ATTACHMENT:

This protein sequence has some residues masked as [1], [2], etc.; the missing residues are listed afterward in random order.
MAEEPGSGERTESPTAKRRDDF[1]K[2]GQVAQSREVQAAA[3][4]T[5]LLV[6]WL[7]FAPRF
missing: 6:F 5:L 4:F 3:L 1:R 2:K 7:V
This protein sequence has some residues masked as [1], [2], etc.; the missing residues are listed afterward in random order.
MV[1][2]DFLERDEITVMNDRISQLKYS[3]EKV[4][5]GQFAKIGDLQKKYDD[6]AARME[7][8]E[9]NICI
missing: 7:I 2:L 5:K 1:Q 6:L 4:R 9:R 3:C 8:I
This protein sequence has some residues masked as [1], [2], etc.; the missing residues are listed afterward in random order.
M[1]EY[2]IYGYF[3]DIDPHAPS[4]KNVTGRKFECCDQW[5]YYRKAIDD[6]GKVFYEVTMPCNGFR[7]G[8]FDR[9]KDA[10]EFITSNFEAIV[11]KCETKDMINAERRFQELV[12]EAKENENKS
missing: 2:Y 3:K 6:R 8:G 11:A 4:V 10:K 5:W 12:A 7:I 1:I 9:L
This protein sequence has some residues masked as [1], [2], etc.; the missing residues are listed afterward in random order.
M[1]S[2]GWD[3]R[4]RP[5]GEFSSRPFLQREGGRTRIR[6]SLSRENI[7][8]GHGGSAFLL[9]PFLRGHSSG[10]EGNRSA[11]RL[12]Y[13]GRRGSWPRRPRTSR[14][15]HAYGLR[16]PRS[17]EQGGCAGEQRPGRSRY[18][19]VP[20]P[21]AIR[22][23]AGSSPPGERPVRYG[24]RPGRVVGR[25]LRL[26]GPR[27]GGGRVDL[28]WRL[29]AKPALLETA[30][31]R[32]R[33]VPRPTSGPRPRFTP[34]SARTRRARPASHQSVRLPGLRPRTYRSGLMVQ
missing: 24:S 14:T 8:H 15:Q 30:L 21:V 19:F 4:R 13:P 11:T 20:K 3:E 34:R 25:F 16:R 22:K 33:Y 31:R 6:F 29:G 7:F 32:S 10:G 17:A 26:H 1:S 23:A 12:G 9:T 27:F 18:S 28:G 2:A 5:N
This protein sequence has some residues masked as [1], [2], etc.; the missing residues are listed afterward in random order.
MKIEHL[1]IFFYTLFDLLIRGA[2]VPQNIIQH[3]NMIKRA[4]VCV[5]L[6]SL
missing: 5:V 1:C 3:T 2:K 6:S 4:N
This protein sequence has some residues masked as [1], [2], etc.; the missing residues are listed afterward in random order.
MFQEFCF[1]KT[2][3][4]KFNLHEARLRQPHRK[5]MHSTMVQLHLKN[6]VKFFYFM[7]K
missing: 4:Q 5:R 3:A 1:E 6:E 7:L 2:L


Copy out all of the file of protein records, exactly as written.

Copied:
This protein sequence has some residues masked as [1], [2], etc.; the missing residues are listed afterward in random order.
MAEEPGSGERTESPTAKRRDDF[1]K[2]GQVAQSREVQAAA[3][4]T[5]LLV[6]WL[7]FAPRF
missing: 6:F 5:L 4:F 3:L 1:R 2:K 7:V
This protein sequence has some residues masked as [1], [2], etc.; the missing residues are listed afterward in random order.
MV[1][2]DFLERDEITVMNDRISQLKYS[3]EKV[4][5]GQFAKIGDLQKKYDD[6]AARME[7][8]E[9]NICI
missing: 7:I 2:L 5:K 1:Q 6:L 4:R 9:R 3:C 8:I
This protein sequence has some residues masked as [1], [2], etc.; the missing residues are listed afterward in random order.
M[1]EY[2]IYGYF[3]DIDPHAPS[4]KNVTGRKFECCDQW[5]YYRKAIDD[6]GKVFYEVTMPCNGFR[7]G[8]FDR[9]KDA[10]EFITSNFEAIV[11]KCETKDMINAERRFQELV[12]EAKENENKS
missing: 2:Y 3:K 6:R 8:G 11:A 4:V 10:K 5:W 12:A 7:I 1:I 9:L
This protein sequence has some residues masked as [1], [2], etc.; the missing residues are listed afterward in random order.
M[1]S[2]GWD[3]R[4]RP[5]GEFSSRPFLQREGGRTRIR[6]SLSRENI[7][8]GHGGSAFLL[9]PFLRGHSSG[10]EGNRSA[11]RL[12]Y[13]GRRGSWPRRPRTSR[14][15]HAYGLR[16]PRS[17]EQGGCAGEQRPGRSRY[18][19]VP[20]P[21]AIR[22][23]AGSSPPGERPVRYG[24]RPGRVVGR[25]LRL[26]GPR[27]GGGRVDL[28]WRL[29]AKPALLETA[30][31]R[32]R[33]VPRPTSGPRPRFTP[34]SARTRRARPASHQSVRLPGLRPRTYRSGLMVQ
missing: 24:S 14:T 8:H 15:Q 30:L 21:V 19:F 4:R 13:P 11:T 20:K 3:E 34:R 25:F 16:R 22:K 33:Y 31:R 6:F 29:G 7:F 32:S 10:G 17:A 26:H 1:S 23:A 12:G 9:T 27:F 18:S 28:G 2:A 5:N
This protein sequence has some residues masked as [1], [2], etc.; the missing residues are listed afterward in random order.
MKIEHL[1]IFFYTLFDLLIRGA[2]VPQNIIQH[3]NMIKRA[4]VCV[5]L[6]SL
missing: 5:V 1:C 3:T 2:K 6:S 4:N
This protein sequence has some residues masked as [1], [2], etc.; the missing residues are listed afterward in random order.
MFQEFCF[1]KT[2][3][4]KFNLHEARLRQPHRK[5]MHSTMVQLHLKN[6]VKFFYFM[7]K
missing: 4:Q 5:R 3:A 1:E 6:E 7:L 2:L